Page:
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The rapid development of single molecule experimental techniques in the last two decades has made it possible to accurately measure the force-extension response as well as the transverse fluctuations of individual rod-like macromolecules. This information is used in conjunction with a statistical mechanical model based on the treatment of the molecule as a fluctuating elastic rod to extract its bending and extension moduli. The models most commonly used to interpret the experimental data assume that the magnitude of the Brownian fluctuations are independent of the length of the macromolecule, an assumption that holds only in the asymptotic limit of infinitely long rods, and is violated in most experiments. As an alternative, we present a theoretical treatment of a finite length, fluctuating rod and determine its mechanical behavior by measuring the transverse Brownian fluctuations under the action of large stretching forces. to validate of our theory, we have applied our methods to an experiment on short actin filaments whose force-extension relation is difficult to measure, but whose transverse deflections can be captured by current microscopy techniques. An important consequence of the short contour lengths is that the boundary conditions applied in the experiment affect the fluctuations and can no longer be neglected as is commonly done when interpreting data from force-extension measurements. Our theoretical methods account for boundary conditions and can therefore be deployed in conjunction with force extension measurements to obtain detailed information about the mechanical response of rod-like macromolecules.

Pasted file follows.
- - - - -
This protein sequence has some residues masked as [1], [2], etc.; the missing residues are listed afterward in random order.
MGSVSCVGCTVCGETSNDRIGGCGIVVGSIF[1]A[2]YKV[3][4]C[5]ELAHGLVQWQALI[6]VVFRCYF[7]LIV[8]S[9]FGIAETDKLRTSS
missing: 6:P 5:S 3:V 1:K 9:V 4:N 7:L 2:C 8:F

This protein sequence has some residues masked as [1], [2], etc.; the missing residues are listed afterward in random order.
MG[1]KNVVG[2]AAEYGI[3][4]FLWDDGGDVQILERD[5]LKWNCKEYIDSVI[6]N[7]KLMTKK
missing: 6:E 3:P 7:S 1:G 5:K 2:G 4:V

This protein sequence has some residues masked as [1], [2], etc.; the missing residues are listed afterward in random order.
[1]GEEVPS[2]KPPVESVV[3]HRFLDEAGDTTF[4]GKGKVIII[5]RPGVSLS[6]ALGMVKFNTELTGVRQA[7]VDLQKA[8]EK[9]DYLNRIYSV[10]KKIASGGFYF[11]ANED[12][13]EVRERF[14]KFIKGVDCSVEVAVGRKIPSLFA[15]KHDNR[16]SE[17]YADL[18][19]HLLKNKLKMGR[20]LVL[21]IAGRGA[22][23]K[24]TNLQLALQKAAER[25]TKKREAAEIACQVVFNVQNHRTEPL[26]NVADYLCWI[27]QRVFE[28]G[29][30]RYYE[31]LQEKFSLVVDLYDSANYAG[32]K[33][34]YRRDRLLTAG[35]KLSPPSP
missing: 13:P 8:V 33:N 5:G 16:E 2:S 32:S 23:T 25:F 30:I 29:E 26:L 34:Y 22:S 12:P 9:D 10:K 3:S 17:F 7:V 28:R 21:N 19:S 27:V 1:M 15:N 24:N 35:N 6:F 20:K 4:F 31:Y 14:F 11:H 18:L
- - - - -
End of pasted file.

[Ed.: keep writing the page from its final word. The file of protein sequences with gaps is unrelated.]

fluctuating rods, force-extension, Brownian motion
Date Posted: 10 June 2008
This document has been peer reviewed.